Amnesty International today hands over 10,276 signatures to Immigration Minister Iain Lees-Galloway in the form of the I Welcome Pledge, which urges the government to make community sponsorship for refugees permanent. This scheme, explains Meg de Ronde of Amnesty International NZ, complements the refugee quota programme, with the difference being that community groups take the lead, providing the support that refugees need to rebuild their lives here.
You’ve probably heard the stats about tens of millions of refugees and felt disempowered, hopeless. It’s tragic, but what can we as individual people actually do about it? I found a compelling answer last year when I went to Canada to see community sponsorship of refugees in action.
Instead of the government taking all the responsibility for refugee families, community groups step up. They provide the logistics – helping newcomers to settle into new homes, get their kids enrolled in schools, figure out the public transport system, enrol in English language classes, go to the doctor and more. But most importantly, they become friends.
In the process, these community groups (or businesses, church groups, unions, clubs, etc) deepen their own friendships. It’s a model that gives me hope for the future. More refugees come to safety and our own communities become more connected and welcoming.
This year New Zealand has been running a small pilot programme. Testing the waters. Which is fantastic. But the government hasn’t yet committed to continuing it.
Amnesty International has met with many of the community groups and newcomers involved. That’s why today we’re handing over a report to Minister Iain Lees-Galloway, urging the government to make community sponsorship an ongoing programme. It works, and there are so many more New Zealanders who would jump at the chance to do something tangible like this. It’s a way to be part of the solution and spread a little hope around the world.
Here are some of the the newcomers, and people sponsoring them, that we met along the way.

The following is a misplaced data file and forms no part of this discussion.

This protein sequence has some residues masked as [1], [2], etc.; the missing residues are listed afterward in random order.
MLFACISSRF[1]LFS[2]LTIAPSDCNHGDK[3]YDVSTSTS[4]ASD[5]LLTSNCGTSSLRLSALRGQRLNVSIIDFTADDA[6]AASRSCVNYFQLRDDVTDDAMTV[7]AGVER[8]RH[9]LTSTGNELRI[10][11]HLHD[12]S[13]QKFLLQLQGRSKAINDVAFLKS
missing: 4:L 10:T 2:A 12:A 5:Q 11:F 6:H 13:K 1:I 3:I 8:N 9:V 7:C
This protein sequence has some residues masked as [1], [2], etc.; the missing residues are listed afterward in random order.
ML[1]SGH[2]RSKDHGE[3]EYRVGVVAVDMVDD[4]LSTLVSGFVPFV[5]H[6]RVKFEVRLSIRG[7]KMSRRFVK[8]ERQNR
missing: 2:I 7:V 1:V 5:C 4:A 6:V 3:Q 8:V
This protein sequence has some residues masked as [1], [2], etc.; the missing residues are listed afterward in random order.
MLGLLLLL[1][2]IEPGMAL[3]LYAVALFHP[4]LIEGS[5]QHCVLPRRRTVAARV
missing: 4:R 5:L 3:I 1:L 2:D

Zuheir Al Qattan
Zuheir is 12 months old and obviously incredibly cute. Along with his mum Hayat and his dad Mohammed, he is getting used to a new life in Timaru with help from their local community sponsorship group. It’s a long way from war-torn Syria, from where they fled.
Because of this programme, Zuheir can grow up in safety, go to kindergarten, make friends and play at the park – without the fear of bombs. It’s what Hayat and Mohammed hoped for when they moved halfway around the world to the uncertainty of a new place, a new culture and a new language. They’re now taking English language classes and working towards opening a kebab restaurant.
Mark is the pastor at Gleniti Baptist Church in Timaru, and part of the community group that is sponsoring Zuheir, Hayat and Mohammed. After spending time with refugees in Indonesia, he wanted to do something. To reach out and help people who have been stuck, often for years, in precarious and uncertain situations with no end in sight.
Mark said, “It’s a win-win. The refugee families are gaining a lot, we’re gaining a lot.
“One of the big costs of leaving your home country is being torn away from your support group. This gives them a new support group of people who really care – and offer all sorts of different talents and skills to help them settle in as fast as possible.